Actions, as the old saying goes, speak louder than words. While that isn't to say that what we as Catholics say doesn't matter, it does help us to understand that our actions have consequences, positive and negative. We know from an early age that it is confusing when someone says one thing and does another. We learn quickly to value the action over the word.
The Entrance Antiphon for the Sixth Sunday of Easter includes a reminder to praise God: "Proclaim a joyful sound and let it be heard; proclaim to the ends of the earth: the Lord has freed his people…" What we say matters. We are called to shout to the ends of the earth the wonders of the Lord. However, it is not enough to just shout it from the roof tops. We need to do something.
The Collect for the Sixth Sunday of Easter reminds us of the need to act: "Grant, almighty God, that we may celebrate with heartfelt devotion these days of joy, which we keep in honour of the risen Lord, and that what we relive in remembrance we may always hold to in what we do." If we believe what it is that we have been celebrating for six weeks-that Jesus Christ died and was raised for us and our salvation-then we ought to act like it.
That can mean many different things. It can mean taking that extra moment to speak to the person asking for money on the side of the street. It can mean donating our daily Starbucks money to ShareLife. It can mean stepping back and not gossiping in the parking lot after Mass. Whatever actions we do though, we are called to root them in the joy that we are reminded of at Easter, that we are all adopted sons and daughters of God, redeemed by the Son of God.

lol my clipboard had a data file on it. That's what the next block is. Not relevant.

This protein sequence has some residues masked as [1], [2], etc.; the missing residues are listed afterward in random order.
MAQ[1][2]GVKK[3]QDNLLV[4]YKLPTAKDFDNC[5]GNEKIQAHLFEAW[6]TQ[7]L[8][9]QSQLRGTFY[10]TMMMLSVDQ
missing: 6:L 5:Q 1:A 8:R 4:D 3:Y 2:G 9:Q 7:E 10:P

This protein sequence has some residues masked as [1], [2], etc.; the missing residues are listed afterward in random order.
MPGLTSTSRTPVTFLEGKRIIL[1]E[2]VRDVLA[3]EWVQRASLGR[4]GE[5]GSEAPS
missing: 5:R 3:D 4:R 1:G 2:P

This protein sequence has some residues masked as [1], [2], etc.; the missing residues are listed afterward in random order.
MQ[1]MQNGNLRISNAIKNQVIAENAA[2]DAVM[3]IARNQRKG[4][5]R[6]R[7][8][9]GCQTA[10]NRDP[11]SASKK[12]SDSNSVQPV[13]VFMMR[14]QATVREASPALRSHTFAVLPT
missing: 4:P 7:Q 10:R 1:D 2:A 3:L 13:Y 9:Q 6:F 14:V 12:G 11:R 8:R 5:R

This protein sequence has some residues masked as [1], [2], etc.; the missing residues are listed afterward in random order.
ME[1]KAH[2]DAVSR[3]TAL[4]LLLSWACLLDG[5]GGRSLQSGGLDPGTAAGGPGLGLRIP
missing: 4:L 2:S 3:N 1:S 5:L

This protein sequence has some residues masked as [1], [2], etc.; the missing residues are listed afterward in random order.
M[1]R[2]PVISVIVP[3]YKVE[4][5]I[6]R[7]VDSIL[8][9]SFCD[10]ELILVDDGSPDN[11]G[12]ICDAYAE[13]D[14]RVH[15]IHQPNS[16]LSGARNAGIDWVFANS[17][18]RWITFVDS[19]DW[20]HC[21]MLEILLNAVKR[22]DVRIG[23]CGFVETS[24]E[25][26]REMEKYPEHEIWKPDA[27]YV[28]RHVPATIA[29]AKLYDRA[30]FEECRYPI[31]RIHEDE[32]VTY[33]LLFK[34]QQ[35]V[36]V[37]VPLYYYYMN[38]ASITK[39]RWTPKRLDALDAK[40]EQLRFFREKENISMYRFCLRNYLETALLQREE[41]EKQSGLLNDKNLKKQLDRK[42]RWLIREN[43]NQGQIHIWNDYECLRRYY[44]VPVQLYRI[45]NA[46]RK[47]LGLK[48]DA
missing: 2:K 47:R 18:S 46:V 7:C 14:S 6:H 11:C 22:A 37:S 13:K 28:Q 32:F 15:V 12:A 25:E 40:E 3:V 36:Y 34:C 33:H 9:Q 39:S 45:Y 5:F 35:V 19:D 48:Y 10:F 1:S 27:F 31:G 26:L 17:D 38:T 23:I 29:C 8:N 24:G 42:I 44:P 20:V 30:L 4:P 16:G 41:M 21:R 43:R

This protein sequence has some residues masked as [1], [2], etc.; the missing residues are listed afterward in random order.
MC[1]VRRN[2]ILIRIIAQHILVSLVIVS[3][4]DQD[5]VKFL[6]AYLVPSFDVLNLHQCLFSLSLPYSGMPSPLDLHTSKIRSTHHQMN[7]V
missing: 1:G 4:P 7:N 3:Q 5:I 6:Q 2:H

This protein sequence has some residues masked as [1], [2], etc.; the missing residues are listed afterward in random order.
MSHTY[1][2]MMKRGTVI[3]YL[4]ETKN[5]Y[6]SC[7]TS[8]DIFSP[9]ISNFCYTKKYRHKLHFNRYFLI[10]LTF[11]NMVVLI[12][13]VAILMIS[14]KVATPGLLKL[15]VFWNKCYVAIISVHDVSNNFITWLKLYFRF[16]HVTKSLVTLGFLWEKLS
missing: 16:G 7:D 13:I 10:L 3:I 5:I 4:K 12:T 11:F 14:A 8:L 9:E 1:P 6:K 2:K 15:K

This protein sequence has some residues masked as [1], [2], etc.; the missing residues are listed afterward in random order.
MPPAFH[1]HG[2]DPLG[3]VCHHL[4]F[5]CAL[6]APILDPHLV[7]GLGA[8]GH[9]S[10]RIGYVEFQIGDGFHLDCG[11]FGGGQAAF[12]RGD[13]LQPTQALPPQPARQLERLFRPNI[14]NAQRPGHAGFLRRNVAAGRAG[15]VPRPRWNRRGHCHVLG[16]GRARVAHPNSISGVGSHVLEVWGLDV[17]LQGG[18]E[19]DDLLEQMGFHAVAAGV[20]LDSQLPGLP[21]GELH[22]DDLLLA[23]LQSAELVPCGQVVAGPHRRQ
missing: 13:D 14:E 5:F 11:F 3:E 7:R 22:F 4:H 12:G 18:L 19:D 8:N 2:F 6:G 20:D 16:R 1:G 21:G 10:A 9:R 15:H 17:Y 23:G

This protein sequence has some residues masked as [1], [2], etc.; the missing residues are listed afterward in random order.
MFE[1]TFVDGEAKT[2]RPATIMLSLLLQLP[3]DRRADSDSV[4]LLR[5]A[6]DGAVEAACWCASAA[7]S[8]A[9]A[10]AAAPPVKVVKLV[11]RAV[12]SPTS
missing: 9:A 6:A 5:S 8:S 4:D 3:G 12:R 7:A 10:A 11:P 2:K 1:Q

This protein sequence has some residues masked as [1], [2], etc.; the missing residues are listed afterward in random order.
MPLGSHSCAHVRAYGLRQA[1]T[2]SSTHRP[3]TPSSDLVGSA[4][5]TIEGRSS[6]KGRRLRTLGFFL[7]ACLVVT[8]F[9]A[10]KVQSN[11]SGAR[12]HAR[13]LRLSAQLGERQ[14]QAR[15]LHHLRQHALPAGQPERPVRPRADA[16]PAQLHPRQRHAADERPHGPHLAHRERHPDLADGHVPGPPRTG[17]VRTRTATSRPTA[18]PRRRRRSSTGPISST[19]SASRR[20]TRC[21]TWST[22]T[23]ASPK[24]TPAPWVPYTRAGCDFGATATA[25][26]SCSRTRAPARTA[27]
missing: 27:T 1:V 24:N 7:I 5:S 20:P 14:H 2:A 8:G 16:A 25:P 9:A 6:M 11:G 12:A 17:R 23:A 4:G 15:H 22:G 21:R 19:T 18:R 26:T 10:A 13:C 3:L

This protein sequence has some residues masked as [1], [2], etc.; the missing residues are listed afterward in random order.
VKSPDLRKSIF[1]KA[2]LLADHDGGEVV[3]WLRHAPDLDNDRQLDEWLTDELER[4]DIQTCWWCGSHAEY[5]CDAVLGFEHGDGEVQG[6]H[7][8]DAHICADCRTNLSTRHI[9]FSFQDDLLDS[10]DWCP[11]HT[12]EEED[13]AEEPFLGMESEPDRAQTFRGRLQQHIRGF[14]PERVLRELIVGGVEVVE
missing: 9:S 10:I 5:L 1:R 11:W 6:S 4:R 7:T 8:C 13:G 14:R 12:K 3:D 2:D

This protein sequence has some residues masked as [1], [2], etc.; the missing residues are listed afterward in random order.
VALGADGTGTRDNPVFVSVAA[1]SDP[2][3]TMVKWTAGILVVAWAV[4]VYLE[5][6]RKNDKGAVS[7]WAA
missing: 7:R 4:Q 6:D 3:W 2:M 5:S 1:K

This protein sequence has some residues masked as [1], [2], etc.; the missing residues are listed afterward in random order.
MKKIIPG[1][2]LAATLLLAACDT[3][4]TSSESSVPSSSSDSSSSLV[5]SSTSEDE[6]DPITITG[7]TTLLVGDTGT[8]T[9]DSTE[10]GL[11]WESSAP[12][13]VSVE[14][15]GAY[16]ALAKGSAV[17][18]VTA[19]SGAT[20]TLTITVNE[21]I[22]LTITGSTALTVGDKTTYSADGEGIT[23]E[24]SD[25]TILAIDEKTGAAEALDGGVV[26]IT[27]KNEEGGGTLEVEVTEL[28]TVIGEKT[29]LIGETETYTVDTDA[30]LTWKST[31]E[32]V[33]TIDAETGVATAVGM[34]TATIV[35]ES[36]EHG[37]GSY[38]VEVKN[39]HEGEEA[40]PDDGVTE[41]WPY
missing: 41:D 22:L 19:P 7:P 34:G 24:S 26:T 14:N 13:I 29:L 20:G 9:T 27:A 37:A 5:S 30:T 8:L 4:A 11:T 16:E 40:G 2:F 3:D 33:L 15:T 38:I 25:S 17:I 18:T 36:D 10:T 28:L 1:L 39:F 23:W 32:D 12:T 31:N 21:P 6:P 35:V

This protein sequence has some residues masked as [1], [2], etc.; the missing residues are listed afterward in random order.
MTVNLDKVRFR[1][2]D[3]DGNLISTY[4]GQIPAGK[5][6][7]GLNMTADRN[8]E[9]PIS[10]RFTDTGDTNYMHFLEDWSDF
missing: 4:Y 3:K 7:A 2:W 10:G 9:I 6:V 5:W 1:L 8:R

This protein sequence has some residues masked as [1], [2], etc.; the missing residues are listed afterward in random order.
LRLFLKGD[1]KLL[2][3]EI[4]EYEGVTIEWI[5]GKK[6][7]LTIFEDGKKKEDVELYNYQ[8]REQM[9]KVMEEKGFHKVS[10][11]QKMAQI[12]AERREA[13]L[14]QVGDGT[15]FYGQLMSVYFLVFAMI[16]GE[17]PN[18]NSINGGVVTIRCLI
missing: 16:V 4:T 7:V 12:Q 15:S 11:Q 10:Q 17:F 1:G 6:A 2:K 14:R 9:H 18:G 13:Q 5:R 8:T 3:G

If you're anything like me, that seems like a tall and somewhat scary order. However, the good news is that we don't have to go it alone. "May our prayers rise up to you, O Lord, together with our sacrificial offerings" the Prayer over the Offerings starts "so that, purified by your graciousness, we may be conformed to the mysteries of your mighty love". On our own living as we are called to may be an impossible task. However, by the grace of God, and with the strength given to us in the Sacraments, we are able to make the strongest attempt possible.
The Prayer After Communion sums this all up nicely: "Almighty ever-living God, who restore us to eternal life in the Resurrection of Christ, increase in us, we pray, the fruits of this paschal Sacrament and pour into our hearts the strength of this saving food."
The fruits of the Sacrament are both inward and outward. They are both words and actions. We are called to daily deepen our prayer life, to daily shout the good news. But we are also called to be agents of that good news in the world around us.
Rebecca Spellacy is the Associate Director of Liturgy for the Office of Formation for Discipleship in the Archdiocese of Toronto.